Getting married is an exciting time but it can be stressful, with so much to consider.
Wedding preparations and honeymoon planning aside, there are also more serious issues to think about too - like your finances.
There is no ‘one-size-fits-all’ approach to managing money as a married couple. For some, having separate accounts is the easiest way to keep track of income and outgoings. For others, a joint account is the way forward for paying rent or a mortgage.
So what should you consider when managing your finances after getting married?
Consider a joint account
There are pros and cons to having a joint account. On the one hand, it makes paying outgoings like rent, household bills and food easier. You will also both be able to see who is spending what - which can make staying on top of your finances simpler. It’s important to make sure you have similar spending patterns, habits and behaviours, however, otherwise you’ll disagree and start arguing about money.
If you decide to have separate accounts, any bills like rent or mortgage will need to be split on a case-by-case basis.
To do this, you need to communicate regularly and clearly. Whether you decide to open a joint account depends on the couple, however.
“I think that is going to depend on each relationship because some people are happy to have all their money together, and some people aren’t because it pushes their own buttons about money,” says Anna Goodwin, an accountant who offers personal finance training and mentoring services.
“I’ve found, when I’ve mentored people about personal finance, that a lot of the time people have their own money and then a joint account in which they pool money too,” she says. “But it’s easier to have it all in one place so you can pay all the bills from that account. You can set up transfers from your own salary or whatever straight into that account. And also because it’s all in one place, it might mean less charges because there is only that account.”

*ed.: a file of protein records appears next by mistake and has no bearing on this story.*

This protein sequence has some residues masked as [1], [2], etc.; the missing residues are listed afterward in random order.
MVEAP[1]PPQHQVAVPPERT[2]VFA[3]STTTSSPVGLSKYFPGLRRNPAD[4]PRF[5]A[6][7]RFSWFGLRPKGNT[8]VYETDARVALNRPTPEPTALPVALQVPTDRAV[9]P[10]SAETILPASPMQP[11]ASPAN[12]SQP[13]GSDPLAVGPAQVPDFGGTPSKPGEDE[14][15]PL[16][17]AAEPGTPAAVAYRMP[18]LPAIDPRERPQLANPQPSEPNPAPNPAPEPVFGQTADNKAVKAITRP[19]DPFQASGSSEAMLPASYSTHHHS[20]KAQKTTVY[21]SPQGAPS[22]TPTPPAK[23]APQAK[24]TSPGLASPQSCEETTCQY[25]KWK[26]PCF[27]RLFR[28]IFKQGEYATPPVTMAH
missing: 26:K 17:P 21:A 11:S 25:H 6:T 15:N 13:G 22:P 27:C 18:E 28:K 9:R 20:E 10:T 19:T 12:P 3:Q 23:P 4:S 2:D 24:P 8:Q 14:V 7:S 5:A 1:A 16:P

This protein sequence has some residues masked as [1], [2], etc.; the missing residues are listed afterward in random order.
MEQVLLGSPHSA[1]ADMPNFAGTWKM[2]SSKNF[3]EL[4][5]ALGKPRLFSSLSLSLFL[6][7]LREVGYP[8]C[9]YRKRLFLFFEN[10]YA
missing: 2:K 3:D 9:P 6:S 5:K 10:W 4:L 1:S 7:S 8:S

If you do decide to go for a joint account, it can help to agree a spending threshold between you. If you want to spend more on something, you will need to discuss it first.
“It’s always difficult because there will have to be some rules, so to speak, because it might be that one person is quite frivolous with money,” Goodwin explains. “So you need to say - this joint account is to pay mortgage, household bills, there has to be an agreement that if you want to take money out to go to the cinema or something, that has to be agreed.”
Make sure you have a budget
Setting a budget which includes both incomes and all outgoings is a good idea, Goodwin advises, which can include rent or mortgage, household bills, money spent on eating out and other expenditures.
“The important thing within that budget is to make sure all expenses are included, because it’s easy to miss things off that seem to be quite trivial, but then in a family, can work out quite expensive - like school trips or pocket money,” Goodwin says. “It’s all about being able to communicate.”
Be wary of bad credit
Living with or being married to someone with a bad credit score won’t affect yours. If you open a joint bank account or take out a mortgage together, though, your credit rating could be affected.
It’s helpful to make sure you check and have a conversation about credit ratings before combining your finances, to make sure you are both on the same page.
Make sure you are equal
Not everyone is interested in finances, but it’s important to have a basic understanding of your income and outgoings, Goodwin advises. By doing this, you can avoid a situation where only one of you understands your money situation.
It helps if you both know what you earn and what you can or can’t afford. If something happens to one of you, it means the other will have an idea of their financial affairs.
Think about tax
“The Married Couples Allowance says ten percent of a person’s personal allowance can be transferred to the other spouse,” Goodwin explains. “And what that means is that the person who earns more increases their personal allowance. It’s not a massive difference but every little helps.”
Currently, married couples and civil partners can transfer £1,250 of their personal allowance to their partner. This means the partner who earns more will get this amount added to their personal allowance - the amount you can earn before having to pay tax on your income.